No, of course the headline was that they doubled the pace of tapering. That was pretty expected. It would've been quite the surprise if they didn't alter their pace of tapering at the meeting today. My overall take, I thought it was pretty balanced. Maybe skewed a little bit dovish. Of course, we had the hawkish surprise in the SEPs with the dots forecasting three hikes next year, rather than I think two was probably consensus.

Dan Belton:
And then in the press conference, I thought generally balanced. You probably skewed a little bit more dovish overall. And we saw that reflected in some of the market pricing as chairman Powell's Q and A went on. You saw stocks rally, you saw bond yields start to move lower with a steeper yield curve. And then break evens really started to rip higher too.

Dan Krieter:
Starting with the reaction, certainly the market is reading this as dovish given everything you just described. As I walk away from it, I don't know. I guess, balanced is the word you used. And I think I agree with that. It certainly didn't come across as hawkish to me, but it didn't come across as overly dovish either. I think I found this month's Q and A to be somewhat disappointing. I mean, in comparison to Q and A's in months passed, it just sort of felt to me like same question over and over again, for the most part.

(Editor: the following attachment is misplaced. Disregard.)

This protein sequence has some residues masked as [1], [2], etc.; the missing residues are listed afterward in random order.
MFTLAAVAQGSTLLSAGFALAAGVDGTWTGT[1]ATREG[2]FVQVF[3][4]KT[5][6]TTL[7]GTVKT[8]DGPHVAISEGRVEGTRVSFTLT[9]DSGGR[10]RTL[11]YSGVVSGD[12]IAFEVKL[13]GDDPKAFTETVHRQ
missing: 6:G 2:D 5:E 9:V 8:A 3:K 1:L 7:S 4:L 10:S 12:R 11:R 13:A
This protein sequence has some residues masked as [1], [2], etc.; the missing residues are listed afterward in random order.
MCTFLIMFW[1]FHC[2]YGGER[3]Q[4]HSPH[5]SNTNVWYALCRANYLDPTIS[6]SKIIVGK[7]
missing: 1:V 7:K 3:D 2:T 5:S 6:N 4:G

Dan Krieter:
And the main impression that I walked away from was Powell kept coming back to this idea that we have to make policy now. I feel like he said it a couple different times. We make policy in real time and things like that. And to me that says that the fed at its heart probably still believes that inflation is going to moderate on its own.

Dan Krieter:
They talked about the prediction services with long track records and well funded and everything, and that they expect inflation to come down, but we make policy now. And there is a real risk that we are in a wage price spiral, and so we have to move now. That was my main takeaway. And I suppose that actually could be interpreted as dovish, really, if that means that the fed is going to maybe air on the side of caution, if they still firmly believe that inflation's going to fall. I don't know. I'm curious how you read that.

Dan Belton: